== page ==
University of Cumbria research aims to reduce older people’s fall risk

University of Cumbria researchers have been awarded more than £130,000 to fund a project aimed at preventing falls in older people.

The three-year project will examine walking patterns of people aged 65 and over, and how head and eye movements can lead to falls. 

Researchers will specifically explore the relationship between head position, visual focus and balance in older people when they walk, with the hope of finding solutions that could reduce the risk fall in older people.

Around one in three adults over 65 who live at home will have at least one fall a year, and about half of these will have more frequent falls.  

It has been shown that a large proportion of falls in older adults are because of trips, slips, and missteps, which mostly occur during walking. A fall will result in increased fear of falling, consequently limiting the individual’s activities and therefore reducing their independence.  

The institution’s Active Ageing Research Group (AARG), led by Dr Susan Dewhurst, Senior Lecturer in Sport and Exercise Physiology, and Theo Bampouras, Senior Lecturer in Sport Mechanics and Performance Analysis, has been awarded a Major Medical Research Grant of £136,051 by the Dowager Countess Eleanor Peel Trust to launch this project.

Theo said: “This grant is a great success for AARG and it will allow us to investigate how older individuals walk and the fall risk posed by this activity. This, in turn, will enable us to examine ways to reduce that risk, and will help people maintain their independence in older age. It will also allow for another full-time research student to join AARG, further increasing the research culture in the university.”

Eye movement and visual information during walking is an essential aspect of the project and AARG has joined forces with Dr Tim Donovan, from Medical Imaging Perception and Expertise group, to utilitise his expertise.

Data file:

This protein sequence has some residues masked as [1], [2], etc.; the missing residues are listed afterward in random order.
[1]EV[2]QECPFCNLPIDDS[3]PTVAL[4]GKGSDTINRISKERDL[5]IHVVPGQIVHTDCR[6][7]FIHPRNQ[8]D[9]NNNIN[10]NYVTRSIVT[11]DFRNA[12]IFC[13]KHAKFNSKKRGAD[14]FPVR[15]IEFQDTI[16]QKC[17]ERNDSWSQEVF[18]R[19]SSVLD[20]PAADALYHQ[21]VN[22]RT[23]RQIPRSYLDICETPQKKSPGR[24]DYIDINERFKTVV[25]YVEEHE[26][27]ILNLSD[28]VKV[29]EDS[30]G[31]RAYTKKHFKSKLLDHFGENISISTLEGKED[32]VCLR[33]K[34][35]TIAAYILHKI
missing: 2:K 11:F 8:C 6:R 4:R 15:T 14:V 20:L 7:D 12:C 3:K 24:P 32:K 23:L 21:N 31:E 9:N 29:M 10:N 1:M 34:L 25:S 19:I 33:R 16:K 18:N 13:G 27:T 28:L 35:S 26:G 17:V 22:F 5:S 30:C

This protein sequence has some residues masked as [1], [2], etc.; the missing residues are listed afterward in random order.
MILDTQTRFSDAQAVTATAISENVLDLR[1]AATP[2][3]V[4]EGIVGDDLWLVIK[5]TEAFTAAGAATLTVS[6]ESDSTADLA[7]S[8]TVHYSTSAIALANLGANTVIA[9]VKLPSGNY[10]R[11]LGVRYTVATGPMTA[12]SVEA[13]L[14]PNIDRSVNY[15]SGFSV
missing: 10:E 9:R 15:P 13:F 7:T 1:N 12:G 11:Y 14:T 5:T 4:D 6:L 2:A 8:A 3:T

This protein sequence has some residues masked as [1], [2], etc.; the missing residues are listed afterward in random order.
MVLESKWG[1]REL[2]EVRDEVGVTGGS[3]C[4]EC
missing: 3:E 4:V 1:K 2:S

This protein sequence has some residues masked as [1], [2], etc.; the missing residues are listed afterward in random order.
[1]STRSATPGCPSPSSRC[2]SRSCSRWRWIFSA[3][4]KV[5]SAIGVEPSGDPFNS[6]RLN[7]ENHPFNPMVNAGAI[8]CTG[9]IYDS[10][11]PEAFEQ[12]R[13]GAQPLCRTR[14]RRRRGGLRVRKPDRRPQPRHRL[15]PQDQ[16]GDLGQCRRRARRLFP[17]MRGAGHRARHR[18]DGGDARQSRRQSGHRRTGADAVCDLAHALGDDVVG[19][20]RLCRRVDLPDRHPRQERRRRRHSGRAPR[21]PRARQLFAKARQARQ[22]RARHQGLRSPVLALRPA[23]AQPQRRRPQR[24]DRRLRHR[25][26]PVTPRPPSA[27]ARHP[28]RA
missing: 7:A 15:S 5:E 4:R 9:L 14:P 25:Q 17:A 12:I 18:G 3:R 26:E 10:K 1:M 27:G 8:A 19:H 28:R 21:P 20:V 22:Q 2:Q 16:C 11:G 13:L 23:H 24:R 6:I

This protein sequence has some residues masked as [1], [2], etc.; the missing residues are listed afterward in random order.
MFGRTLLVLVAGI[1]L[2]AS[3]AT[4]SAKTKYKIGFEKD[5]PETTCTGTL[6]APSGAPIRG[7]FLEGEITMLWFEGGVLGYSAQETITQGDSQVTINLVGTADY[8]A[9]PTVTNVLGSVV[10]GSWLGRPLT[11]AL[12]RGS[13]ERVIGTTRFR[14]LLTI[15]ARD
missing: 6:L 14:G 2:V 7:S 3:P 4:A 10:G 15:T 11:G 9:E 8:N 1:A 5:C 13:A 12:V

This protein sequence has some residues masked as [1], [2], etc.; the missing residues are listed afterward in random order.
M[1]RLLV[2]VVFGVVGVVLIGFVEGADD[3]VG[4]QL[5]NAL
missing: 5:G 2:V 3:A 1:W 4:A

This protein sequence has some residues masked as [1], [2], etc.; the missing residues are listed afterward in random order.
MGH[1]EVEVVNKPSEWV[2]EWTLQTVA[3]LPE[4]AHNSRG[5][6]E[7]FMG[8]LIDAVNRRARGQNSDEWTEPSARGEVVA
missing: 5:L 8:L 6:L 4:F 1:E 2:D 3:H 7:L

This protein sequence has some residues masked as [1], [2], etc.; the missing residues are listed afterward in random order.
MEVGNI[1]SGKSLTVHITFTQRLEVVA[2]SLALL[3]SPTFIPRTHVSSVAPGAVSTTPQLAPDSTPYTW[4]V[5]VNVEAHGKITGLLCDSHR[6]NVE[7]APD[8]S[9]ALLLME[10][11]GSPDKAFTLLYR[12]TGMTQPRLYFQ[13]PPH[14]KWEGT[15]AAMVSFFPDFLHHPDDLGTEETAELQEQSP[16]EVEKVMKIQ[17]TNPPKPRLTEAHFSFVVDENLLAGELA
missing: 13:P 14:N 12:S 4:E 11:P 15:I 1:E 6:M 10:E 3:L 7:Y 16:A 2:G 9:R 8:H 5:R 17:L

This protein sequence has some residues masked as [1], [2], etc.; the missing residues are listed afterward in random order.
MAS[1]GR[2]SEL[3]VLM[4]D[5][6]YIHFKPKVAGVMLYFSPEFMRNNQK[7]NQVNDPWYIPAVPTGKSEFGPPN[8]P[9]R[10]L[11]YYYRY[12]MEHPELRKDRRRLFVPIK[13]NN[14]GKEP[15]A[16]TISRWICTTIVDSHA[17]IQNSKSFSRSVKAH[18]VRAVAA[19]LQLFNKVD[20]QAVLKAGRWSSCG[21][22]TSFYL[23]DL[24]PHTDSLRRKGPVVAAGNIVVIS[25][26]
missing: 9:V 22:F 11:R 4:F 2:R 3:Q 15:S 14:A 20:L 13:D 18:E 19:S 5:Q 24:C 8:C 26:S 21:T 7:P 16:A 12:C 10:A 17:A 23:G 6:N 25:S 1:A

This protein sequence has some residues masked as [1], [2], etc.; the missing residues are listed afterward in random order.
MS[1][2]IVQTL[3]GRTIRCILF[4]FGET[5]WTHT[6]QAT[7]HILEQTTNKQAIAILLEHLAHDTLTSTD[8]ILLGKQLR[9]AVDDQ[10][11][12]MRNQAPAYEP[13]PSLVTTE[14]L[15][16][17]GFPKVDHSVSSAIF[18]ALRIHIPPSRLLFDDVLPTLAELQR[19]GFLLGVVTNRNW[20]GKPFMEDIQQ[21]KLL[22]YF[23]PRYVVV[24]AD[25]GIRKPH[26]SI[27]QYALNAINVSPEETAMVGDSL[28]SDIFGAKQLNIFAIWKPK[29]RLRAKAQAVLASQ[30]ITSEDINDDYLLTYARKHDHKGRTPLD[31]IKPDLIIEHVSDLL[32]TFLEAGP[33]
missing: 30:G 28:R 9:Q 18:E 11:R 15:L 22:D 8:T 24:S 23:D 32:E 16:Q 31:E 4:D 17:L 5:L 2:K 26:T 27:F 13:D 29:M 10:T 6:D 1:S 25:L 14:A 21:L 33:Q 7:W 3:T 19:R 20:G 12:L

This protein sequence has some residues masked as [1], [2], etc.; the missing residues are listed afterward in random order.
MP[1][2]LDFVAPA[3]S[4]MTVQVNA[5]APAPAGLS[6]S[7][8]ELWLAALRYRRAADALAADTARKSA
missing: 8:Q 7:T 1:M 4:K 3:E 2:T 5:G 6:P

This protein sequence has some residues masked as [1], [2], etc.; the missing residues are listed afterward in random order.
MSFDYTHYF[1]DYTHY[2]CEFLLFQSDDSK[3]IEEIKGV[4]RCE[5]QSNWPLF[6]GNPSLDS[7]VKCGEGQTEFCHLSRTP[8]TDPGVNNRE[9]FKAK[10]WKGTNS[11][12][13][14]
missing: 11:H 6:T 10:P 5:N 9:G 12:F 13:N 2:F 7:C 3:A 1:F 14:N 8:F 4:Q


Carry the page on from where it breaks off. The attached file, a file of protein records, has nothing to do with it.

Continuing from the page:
Theo added: “We are delighted to collaborate with Tim on this project. His vast experience in eye movement research adds another important dimension to the work that we do, and this successful partnership will pave the way for future work in this vital area of research.”

The project will also see the appointed research student complete part of the study at Foro Italico University of Rome, under the supervision of Professor Andrea Macaluso and Dr Luca Laudani.

Susan said: “This is an attractive and unique opportunity which will enable the student to enrich their PhD experience, and will further strengthen our links with this institution. This project and the exciting work and opportunities it presents would have not been possible without the financial support of the Dowager Countess Eleanor Peel Trust, and we are extremely grateful to the trust for awarding us this grant.”

John Parkinson is chairman of the Dowager Countess Eleanor Peel Trust. He said: “The trust was delighted to support researchers from the university with such an interesting proposal which aligned well with the trust’s strategic objectives. It congratulated the applicants for gaining the award in competition with applications from a number of universities.”